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Migrating to Kubernetes

Submitted by geerlingguy on August 14, 2018

For the first three years of it's existence, the Raspberry Pi Dramble cluster was managed as a set of distinct servers, with a one-to-one relationship between Raspberry Pis and software (e.g. one load balancer, two webservers, two database servers).

In 2018, Jeff Geerling wanted to start learning Kubernetes, so he dug in and converted the Dramble architecture to run on containers managed by Kubernetes.

The work is ongoing—the Raspberry Pi Dramble project codebase's transition to Kubernetes is mostly complete, and you can already host a Drupal site on the cluster with Kubernetes easily, but deployments and cluster management are still being improved.

Much of this work will be documented and highlighted in Jeff's 2nd book, Ansible for Kubernetes (a companion to the best-selling Ansible for DevOps!).

Pi Dramble Video Series

Submitted by geerlingguy on May 6, 2016

Because I get a lot of questions about the build, the configuration, the maintenance, and the benchmarking of the Pi Dramble, I'm posting a video series to my YouTube channel explaining various aspects of building and maintaining a Raspberry Pi cluster.

I'll be updating this post over time with links to all the videos:

  1. Let's build a Raspberry Pi Cluster (Pi Dramble #1)
  2. Configure microSD cards and Raspbian OS (Pi Dramble #2)
  3. Network a Cluster of Raspberry Pis (Pi Dramble #3)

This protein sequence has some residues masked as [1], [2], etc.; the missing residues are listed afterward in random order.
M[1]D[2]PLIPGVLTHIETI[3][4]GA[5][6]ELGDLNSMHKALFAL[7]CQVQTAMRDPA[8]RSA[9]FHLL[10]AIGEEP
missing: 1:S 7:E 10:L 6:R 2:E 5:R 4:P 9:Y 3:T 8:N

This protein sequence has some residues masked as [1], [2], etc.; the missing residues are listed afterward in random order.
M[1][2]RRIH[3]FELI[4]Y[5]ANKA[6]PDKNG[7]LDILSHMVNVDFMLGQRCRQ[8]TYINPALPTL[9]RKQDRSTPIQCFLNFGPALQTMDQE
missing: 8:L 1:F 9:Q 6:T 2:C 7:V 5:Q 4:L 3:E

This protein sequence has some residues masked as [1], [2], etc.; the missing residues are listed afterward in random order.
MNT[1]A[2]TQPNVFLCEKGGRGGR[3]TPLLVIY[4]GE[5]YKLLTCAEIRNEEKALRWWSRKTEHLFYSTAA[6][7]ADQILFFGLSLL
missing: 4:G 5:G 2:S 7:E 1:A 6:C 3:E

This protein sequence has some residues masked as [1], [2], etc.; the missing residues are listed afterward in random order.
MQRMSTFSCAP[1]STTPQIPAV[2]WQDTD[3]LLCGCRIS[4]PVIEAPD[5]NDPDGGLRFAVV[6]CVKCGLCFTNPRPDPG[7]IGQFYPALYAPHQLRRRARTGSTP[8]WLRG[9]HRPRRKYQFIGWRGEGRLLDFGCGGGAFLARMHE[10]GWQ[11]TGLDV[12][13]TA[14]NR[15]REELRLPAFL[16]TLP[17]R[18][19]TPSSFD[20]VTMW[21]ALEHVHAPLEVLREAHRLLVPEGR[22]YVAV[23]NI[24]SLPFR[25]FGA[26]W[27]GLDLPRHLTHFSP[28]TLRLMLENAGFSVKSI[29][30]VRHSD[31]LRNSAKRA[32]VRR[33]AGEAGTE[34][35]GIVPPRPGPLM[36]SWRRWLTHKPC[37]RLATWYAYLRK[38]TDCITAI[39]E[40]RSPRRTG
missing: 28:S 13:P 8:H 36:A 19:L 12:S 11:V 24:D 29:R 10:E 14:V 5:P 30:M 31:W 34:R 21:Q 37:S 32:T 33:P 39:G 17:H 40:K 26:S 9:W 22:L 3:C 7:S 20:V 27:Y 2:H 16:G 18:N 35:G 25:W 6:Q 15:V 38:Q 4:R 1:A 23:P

4. Provision LEMP with Ansible on a Raspberry Pi Cluster (Pi Dramble #4)
  5. Deploy Drupal 8 with Ansible on a Raspberry Pi Cluster (Pi Dramble #5)

Hello, World!

Submitted by geerlingguy on July 28, 2015

Raspberry Pi Dramble - Hero Image

Hi, I'm a cluster ('Bramble') of six Raspberry Pi 2 computers, running Drupal 8 on a high-performance LEMP stack, built using the open source Raspberry Pi Dramble project by Jeff Geerling. If you're interested in running Drupal on a Raspberry Pi, but don't have access to a whole cluster of Pis, check out the Drupal Pi project.

I'm hiding in Jeff Geerling's basement, connected to the fastest residential internet connection he can get in St. Louis, MO... meaning this site probably won't be the fastest in the world, and could go down from time to time as the residential connection has very limited upstream bandwidth!

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